How good are your university's facilities?
I'm potentially a little biased here, because during my course a new block has been built that will house my subject, with state of the art research facilities and study areas. The Living Systems Institute embodies interdisciplinary research and teaching, and is a superb new building for me.
Elsewhere the unis high standards also shine through, with free showers and toilets in various places on campus, and areas to prepare food for students. Study spaces are generous and well provisioned with plugs for laptops and ample table space, and shops and cafes are distributed well. The library system, whilst slightly complex, is ingenious - allowing me to have any book, journal, or any other material found quickly and easily, even if held by another student.
Is your university in a good location in terms of distance to accommodation and local amenities?
Exeter is one of the smaller cities, which suits me well, and also a bit of a labour strong hold (which also suits me well). The university is seen as quite "well-off" and the stereotype is for Conservative students, so living in a more left wing city is quite refreshing. The city consistently monitors air quality at various locations, and has introduced new traffic management measures in order to improve it. Full of green space and old buildings, Exeter has character - I've yet to have needed to leave the City for anything other that a bit of adventure.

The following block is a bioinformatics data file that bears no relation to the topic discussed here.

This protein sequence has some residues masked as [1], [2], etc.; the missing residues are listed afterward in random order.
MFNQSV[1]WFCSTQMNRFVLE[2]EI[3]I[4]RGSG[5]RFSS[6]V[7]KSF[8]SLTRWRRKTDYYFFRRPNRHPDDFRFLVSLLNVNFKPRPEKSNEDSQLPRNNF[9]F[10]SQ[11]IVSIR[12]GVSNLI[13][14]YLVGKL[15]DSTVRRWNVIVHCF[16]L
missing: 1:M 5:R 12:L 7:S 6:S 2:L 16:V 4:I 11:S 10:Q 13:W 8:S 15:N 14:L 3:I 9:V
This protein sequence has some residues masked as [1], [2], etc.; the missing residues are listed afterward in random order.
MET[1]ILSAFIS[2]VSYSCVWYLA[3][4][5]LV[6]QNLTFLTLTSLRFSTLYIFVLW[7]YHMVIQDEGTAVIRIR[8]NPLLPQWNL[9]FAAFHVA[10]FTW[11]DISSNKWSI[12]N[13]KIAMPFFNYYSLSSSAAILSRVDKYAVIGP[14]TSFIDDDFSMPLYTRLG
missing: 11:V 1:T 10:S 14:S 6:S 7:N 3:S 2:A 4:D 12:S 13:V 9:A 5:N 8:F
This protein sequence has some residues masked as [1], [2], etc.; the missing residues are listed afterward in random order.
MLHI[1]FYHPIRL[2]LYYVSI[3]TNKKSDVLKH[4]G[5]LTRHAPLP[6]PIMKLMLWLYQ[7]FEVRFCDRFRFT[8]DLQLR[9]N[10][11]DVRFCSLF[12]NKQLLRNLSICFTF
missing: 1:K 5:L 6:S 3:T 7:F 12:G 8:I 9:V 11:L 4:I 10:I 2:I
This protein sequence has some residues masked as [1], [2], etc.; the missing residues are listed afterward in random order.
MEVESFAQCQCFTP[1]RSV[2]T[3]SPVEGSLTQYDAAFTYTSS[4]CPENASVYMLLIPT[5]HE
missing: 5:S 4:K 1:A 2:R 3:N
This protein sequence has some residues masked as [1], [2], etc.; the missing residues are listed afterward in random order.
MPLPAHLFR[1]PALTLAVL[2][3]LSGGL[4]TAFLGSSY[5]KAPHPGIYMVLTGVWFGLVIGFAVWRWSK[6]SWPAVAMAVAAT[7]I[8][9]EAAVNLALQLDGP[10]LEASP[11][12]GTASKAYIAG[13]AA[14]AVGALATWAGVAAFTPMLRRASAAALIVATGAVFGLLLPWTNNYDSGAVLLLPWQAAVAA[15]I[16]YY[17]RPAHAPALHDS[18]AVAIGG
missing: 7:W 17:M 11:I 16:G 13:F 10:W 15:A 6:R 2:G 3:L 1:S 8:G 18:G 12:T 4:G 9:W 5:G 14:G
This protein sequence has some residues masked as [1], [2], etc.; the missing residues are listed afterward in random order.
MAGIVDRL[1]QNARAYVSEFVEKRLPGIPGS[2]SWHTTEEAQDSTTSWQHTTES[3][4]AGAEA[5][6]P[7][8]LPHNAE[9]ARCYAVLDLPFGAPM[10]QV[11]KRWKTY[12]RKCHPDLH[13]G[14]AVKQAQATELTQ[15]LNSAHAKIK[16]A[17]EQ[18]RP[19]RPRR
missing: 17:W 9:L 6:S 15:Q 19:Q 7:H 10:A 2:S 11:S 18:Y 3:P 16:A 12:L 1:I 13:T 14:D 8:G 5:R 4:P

Societies and Sports
How would you rate the variety of societies/sports?
Another one that I'm biased at I'm afraid - I'm the president of the caving club (Exeter University Speleological Soceity), the best club on campus.
More seriously, clubs and societies are two distinct groups at Exeter, with clubs being managed by the Athletic Union and societies the Students Guild. Both of these organisation provide a superb amount of support (and often funding) to societies, enabling students to truly shine through. In my house 4 out of the 6 of us are committee members, and this reflects the interaction that most people have with societies - they offer a great social aspect, and another opportunity to make new friends.
Variety-wise, I'd be hard pushed to think of a society that we don't have, and that's because the uni makes it so easy to set up a new one if you have enough interested people to make it happen.
How good is the support offered by the uni? Think both academic (tutors/feedback) and personal (counselling, etc).
Academic and Pastoral support is handled mainly through personal tutors. It's very nice to have a tutor who's in your field, and who stays with you throughout your entire course. This means you get to know them, and in our course they become more like friends than faceless academics. They offer work experience opportunities and academic tutoring, whilst also fielding any other questions you have to the right places. If you don't get on with your tutor then the uni has lots of other systems in place, from the wellbeing centre, to the SID student support service. I've not had much personal support, but only because I haven't needed it, whilst the academic support that I've received has been excellent.